New Delhi: A senior DGM level officer in Indian Railways gave parking space on lease to a particular person on tender basis. And, subsequently, he extended the lease for 10 times at low price causing loss to the exchequer.

The Central Vigilance Commission (CVC) pointed out the corruption and recommended major penalty against the officer to the Railway ministry. The Railway ministry gave him a clean chit and said that there was no malafied intention.

In another case, the CVC found an alleged corruption in awarding tender in September 2009. The rates were considerably higher than those awarded by an adjacent division only a few months earlier, the CVC had pointed out.

The CBI registered a regular case against the 11 railway officials and three private firms in this connection in March 2013. The recommended action as deemed fit against the officer under the scanner. 

The CVC had recommended a major penalty against the officer, the ministry gave him a clean-chit in May 2018.

Sadly, the Railway ministry tops the chart among the government departments which has ignored the CVC recommendation against erring officials in 2018. The CVC, which has listed 44 cases where ministries and administrative departments have not acted on the recommendation of it last year. And, out of this 44 cases, in as many as 19 cases pertaining to Railway officials, the concerned ministry has acted against the recommendations.

The CVC has lamented that such action of the ministry vitiates the vigilance process and weakens the impartiality of the vigilance administration.

The CVC found a loss of Rs 46 crore to the state exchequer in tender award case in the Department of Atomic Energy. Several officers of Uranium Corporation of India Limited (UCIL) were charged for irregularities in finalising a tender for removal of waste and extraction of Uranium ore at an open cast mine. Even though the corruption in this case was established beyond doubt, the Department of Atomic Energy, however, in disagreement with the Commission issued only administrative warning to three officers and no action was taken against another charged senior officers since he had resigned from the government-owned entity.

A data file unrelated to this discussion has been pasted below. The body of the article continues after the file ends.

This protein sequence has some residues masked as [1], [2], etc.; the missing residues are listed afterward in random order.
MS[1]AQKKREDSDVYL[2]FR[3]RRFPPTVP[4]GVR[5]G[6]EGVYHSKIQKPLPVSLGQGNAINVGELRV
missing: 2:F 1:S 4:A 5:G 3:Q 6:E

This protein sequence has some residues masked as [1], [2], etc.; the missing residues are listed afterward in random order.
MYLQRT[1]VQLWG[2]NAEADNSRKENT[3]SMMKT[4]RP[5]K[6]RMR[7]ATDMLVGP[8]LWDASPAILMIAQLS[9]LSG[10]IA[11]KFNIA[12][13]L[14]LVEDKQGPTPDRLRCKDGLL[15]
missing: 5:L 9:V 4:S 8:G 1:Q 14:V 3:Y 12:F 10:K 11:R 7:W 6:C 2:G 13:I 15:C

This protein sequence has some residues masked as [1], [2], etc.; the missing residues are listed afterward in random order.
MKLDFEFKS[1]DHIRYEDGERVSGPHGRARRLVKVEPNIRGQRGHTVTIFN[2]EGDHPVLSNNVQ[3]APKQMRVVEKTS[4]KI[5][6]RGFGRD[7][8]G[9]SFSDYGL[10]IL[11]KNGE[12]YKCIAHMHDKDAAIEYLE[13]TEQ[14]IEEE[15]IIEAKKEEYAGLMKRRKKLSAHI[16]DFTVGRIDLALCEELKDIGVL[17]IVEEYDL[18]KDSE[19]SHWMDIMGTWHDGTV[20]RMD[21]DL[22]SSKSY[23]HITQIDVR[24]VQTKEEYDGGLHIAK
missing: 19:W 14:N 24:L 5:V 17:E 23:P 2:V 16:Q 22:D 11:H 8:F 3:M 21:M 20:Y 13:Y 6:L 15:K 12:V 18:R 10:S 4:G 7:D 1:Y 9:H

Similarly, State Bank of Hyderabad (now merged with State Bank of India) refused to either give sanction to prosecute or impose major penalty against one of its officials under the scanner for a case related to bank fraud to the tune of Rs 48.53 crore. Although, the bank had filed a complaint to the CBI in the fraud case, it declined to give sanction of prosecution and decided to issue a warning letter to the official.

The CVC has pointed out how a tainted officer in the State Bank of India was protected by the bank by denying sanction to prosecute the officer in open ended corruption case.

Similarly, the National Highway Authority of India (NHAI) ignored the charges of disproportionate assets against a senior officer, which was first reported to the CBI in 2011. The authority acted against the advice of CVC and recommendation of the CBI, which had recommended regular departmental action or major penalty proceedings. The NHAI decided to close the case after issuing a show cause notice in October 2017 for violation of CCS (Conduct) Rules. The case was closed by issuing a mere advisory caution note to the officer.